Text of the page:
If there is no benefit to establishing a date in the future, assuming this is an option, let the state establish your filing date. This is often the date the filing is officially received by the state (i.e. Arizona, California, Florida, and others), but sometimes it is the date when the filing is completed (i.e. Maryland, New York, Pennsylvania, Texas, and others). With this in mind, timing here can be an issue as well.
For Example, let’s say you were going to file an LLC in a state like California, which assigns an effective filing date as of the date your filing was received. Considering California Secretary of State is currently taking over two months to complete even the more expedited “in person” filings (see California Filing Status), and requisite $800 franchise tax due four months after the filing date, when you submit your filing will have expensive consequences.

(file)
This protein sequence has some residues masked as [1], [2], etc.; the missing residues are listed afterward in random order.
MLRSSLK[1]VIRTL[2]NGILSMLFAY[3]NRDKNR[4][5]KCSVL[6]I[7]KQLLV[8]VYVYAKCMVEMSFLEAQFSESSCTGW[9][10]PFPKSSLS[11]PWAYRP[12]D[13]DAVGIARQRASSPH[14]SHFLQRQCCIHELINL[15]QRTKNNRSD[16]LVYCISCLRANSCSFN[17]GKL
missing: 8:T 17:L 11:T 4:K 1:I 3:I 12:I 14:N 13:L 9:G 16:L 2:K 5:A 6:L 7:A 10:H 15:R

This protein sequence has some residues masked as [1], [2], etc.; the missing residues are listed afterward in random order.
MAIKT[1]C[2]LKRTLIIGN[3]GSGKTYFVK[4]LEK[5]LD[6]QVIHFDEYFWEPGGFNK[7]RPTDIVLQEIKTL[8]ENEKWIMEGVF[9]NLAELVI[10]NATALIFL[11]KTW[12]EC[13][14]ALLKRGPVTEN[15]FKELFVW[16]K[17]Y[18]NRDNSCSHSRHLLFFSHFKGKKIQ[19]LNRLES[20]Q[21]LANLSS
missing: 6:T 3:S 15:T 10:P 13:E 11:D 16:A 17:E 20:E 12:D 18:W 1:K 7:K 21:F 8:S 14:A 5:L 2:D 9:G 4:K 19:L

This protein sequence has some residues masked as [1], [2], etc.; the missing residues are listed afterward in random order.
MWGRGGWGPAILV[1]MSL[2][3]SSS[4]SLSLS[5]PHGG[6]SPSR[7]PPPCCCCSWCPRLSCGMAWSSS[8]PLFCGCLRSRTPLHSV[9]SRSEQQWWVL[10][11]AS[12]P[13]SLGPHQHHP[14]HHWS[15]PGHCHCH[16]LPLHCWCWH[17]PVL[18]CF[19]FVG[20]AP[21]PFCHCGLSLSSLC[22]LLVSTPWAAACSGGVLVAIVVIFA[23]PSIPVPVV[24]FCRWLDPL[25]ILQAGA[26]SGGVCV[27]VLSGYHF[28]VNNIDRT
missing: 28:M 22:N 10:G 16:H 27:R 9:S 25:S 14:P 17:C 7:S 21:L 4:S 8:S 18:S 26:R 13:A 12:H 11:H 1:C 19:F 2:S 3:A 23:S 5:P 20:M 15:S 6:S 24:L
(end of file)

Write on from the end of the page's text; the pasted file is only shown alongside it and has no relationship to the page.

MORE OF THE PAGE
For all these reasons, you should consider what the filing date means to your new entity before submitting your filing to the state.